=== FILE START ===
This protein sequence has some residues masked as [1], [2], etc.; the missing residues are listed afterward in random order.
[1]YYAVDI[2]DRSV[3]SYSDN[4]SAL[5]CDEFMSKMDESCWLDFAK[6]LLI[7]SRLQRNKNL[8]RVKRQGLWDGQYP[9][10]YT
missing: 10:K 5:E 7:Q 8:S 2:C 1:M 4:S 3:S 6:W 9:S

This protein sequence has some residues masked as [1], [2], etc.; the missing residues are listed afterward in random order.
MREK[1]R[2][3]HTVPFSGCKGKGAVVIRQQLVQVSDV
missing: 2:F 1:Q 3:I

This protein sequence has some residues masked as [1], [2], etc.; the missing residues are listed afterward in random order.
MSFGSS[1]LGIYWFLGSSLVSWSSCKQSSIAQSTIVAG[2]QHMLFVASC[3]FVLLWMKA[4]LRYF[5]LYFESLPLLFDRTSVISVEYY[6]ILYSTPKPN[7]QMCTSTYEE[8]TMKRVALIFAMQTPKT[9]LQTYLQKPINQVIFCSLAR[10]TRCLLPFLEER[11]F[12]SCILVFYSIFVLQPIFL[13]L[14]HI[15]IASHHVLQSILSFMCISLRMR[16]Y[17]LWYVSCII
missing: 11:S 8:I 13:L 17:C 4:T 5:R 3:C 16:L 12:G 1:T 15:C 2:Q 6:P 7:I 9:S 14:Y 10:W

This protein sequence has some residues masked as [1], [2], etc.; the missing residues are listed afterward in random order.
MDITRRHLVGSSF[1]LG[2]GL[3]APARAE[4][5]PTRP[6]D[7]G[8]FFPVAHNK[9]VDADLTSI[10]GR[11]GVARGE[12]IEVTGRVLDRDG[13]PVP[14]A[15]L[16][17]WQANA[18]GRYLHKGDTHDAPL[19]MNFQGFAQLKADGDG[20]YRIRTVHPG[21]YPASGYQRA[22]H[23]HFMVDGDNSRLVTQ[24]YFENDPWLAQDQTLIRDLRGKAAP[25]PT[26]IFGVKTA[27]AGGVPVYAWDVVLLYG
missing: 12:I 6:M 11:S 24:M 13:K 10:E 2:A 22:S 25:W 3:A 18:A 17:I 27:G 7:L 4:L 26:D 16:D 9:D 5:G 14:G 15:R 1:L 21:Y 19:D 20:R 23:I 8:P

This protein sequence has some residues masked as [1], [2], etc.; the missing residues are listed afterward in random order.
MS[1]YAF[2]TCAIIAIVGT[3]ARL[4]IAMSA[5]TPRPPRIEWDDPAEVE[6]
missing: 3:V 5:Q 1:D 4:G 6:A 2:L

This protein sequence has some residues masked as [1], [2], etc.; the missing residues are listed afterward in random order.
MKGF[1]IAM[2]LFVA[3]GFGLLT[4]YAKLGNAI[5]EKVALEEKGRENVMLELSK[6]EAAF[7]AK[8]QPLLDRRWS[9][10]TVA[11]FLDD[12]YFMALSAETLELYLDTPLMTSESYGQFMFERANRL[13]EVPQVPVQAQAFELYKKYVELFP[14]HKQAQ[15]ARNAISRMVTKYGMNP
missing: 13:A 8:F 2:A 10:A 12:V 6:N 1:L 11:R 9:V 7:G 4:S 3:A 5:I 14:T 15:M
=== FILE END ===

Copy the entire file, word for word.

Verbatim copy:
This protein sequence has some residues masked as [1], [2], etc.; the missing residues are listed afterward in random order.
[1]YYAVDI[2]DRSV[3]SYSDN[4]SAL[5]CDEFMSKMDESCWLDFAK[6]LLI[7]SRLQRNKNL[8]RVKRQGLWDGQYP[9][10]YT
missing: 10:K 5:E 7:Q 8:S 2:C 1:M 4:S 3:S 6:W 9:S

This protein sequence has some residues masked as [1], [2], etc.; the missing residues are listed afterward in random order.
MREK[1]R[2][3]HTVPFSGCKGKGAVVIRQQLVQVSDV
missing: 2:F 1:Q 3:I

This protein sequence has some residues masked as [1], [2], etc.; the missing residues are listed afterward in random order.
MSFGSS[1]LGIYWFLGSSLVSWSSCKQSSIAQSTIVAG[2]QHMLFVASC[3]FVLLWMKA[4]LRYF[5]LYFESLPLLFDRTSVISVEYY[6]ILYSTPKPN[7]QMCTSTYEE[8]TMKRVALIFAMQTPKT[9]LQTYLQKPINQVIFCSLAR[10]TRCLLPFLEER[11]F[12]SCILVFYSIFVLQPIFL[13]L[14]HI[15]IASHHVLQSILSFMCISLRMR[16]Y[17]LWYVSCII
missing: 11:S 8:I 13:L 17:C 4:T 5:R 3:C 16:L 12:G 1:T 15:C 2:Q 6:P 7:I 9:S 14:Y 10:W

This protein sequence has some residues masked as [1], [2], etc.; the missing residues are listed afterward in random order.
MDITRRHLVGSSF[1]LG[2]GL[3]APARAE[4][5]PTRP[6]D[7]G[8]FFPVAHNK[9]VDADLTSI[10]GR[11]GVARGE[12]IEVTGRVLDRDG[13]PVP[14]A[15]L[16][17]WQANA[18]GRYLHKGDTHDAPL[19]MNFQGFAQLKADGDG[20]YRIRTVHPG[21]YPASGYQRA[22]H[23]HFMVDGDNSRLVTQ[24]YFENDPWLAQDQTLIRDLRGKAAP[25]PT[26]IFGVKTA[27]AGGVPVYAWDVVLLYG
missing: 12:I 6:M 11:S 24:M 13:K 10:E 2:A 22:S 25:W 3:A 18:A 17:I 27:G 7:L 4:L 26:D 16:D 9:D 5:G 14:G 15:R 1:L 21:Y 19:D 20:R 23:I 8:P

This protein sequence has some residues masked as [1], [2], etc.; the missing residues are listed afterward in random order.
MS[1]YAF[2]TCAIIAIVGT[3]ARL[4]IAMSA[5]TPRPPRIEWDDPAEVE[6]
missing: 3:V 5:Q 1:D 4:G 6:A 2:L

This protein sequence has some residues masked as [1], [2], etc.; the missing residues are listed afterward in random order.
MKGF[1]IAM[2]LFVA[3]GFGLLT[4]YAKLGNAI[5]EKVALEEKGRENVMLELSK[6]EAAF[7]AK[8]QPLLDRRWS[9][10]TVA[11]FLDD[12]YFMALSAETLELYLDTPLMTSESYGQFMFERANRL[13]EVPQVPVQAQAFELYKKYVELFP[14]HKQAQ[15]ARNAISRMVTKYGMNP
missing: 13:A 8:F 2:A 10:A 12:V 6:N 1:L 11:R 9:V 7:G 4:S 3:A 5:I 14:T 15:M